The visit consisted of talking with staff about what issues they see within Coonamble and why they do what they do. In reflecting on his visit to Coonamble, Minister Park found the work and dedication of the rural healthcare staff to be the highlight. “It was great to visit the amazing staff at CAHS,” said Minister Park. “What stood out to me most today was how passionate the staff were. The quality of the service dispensed is an indication of the trust and relationships established between clinical staff and the local community.”
CAHS Executive Assistant to the CEO, Beau Ewers (far right in the photo below), says it was a great opportunity to show the minister some of the work they have been doing, “It was great, we had the chance to show off some of the positive things we do but also some of the challenges we face, like doctor shortages. We put forward that we’re pushing to get a new building as well.” Beau made the point that politicians make the trip out for media exposure, however, he felt as though Minister Park genuinely wanted to engage with the team at CAHS. “He seemed genuinely interested in our struggles, they were there for 45 minutes, and engaged with the staff members and were really looking for ways they could help us.”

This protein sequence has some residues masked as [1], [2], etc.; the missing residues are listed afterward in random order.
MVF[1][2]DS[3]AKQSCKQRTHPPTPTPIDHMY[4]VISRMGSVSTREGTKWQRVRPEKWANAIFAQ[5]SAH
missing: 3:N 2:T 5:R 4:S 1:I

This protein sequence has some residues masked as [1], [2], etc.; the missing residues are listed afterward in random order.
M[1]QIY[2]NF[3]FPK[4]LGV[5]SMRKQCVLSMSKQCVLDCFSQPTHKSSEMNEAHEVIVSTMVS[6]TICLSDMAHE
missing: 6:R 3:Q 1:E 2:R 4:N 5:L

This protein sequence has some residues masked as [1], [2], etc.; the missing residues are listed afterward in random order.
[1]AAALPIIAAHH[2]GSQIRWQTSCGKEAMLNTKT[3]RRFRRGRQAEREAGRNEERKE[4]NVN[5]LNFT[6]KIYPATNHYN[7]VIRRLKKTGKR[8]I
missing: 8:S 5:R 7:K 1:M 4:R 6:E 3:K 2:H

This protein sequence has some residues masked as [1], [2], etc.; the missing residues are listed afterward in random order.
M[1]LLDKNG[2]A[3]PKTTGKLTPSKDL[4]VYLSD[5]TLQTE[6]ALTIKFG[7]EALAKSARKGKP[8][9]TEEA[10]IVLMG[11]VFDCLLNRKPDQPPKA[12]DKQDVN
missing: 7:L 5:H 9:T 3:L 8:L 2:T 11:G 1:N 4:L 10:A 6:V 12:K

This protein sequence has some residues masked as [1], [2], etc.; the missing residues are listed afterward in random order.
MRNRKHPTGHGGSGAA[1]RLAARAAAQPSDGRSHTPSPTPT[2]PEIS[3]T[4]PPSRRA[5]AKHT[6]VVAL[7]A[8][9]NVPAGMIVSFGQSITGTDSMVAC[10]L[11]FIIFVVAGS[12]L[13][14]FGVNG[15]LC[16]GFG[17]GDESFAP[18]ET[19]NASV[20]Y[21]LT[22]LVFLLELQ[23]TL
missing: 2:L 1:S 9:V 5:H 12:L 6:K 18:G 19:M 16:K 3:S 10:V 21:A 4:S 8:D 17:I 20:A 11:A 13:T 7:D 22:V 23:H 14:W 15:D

The above was extracted from the story Minister for Health visits Coonamble written by Liam Mulhall and published in the Coonamble Times yesterday, 24 May 2023.
Partnerships aim to improve health hearing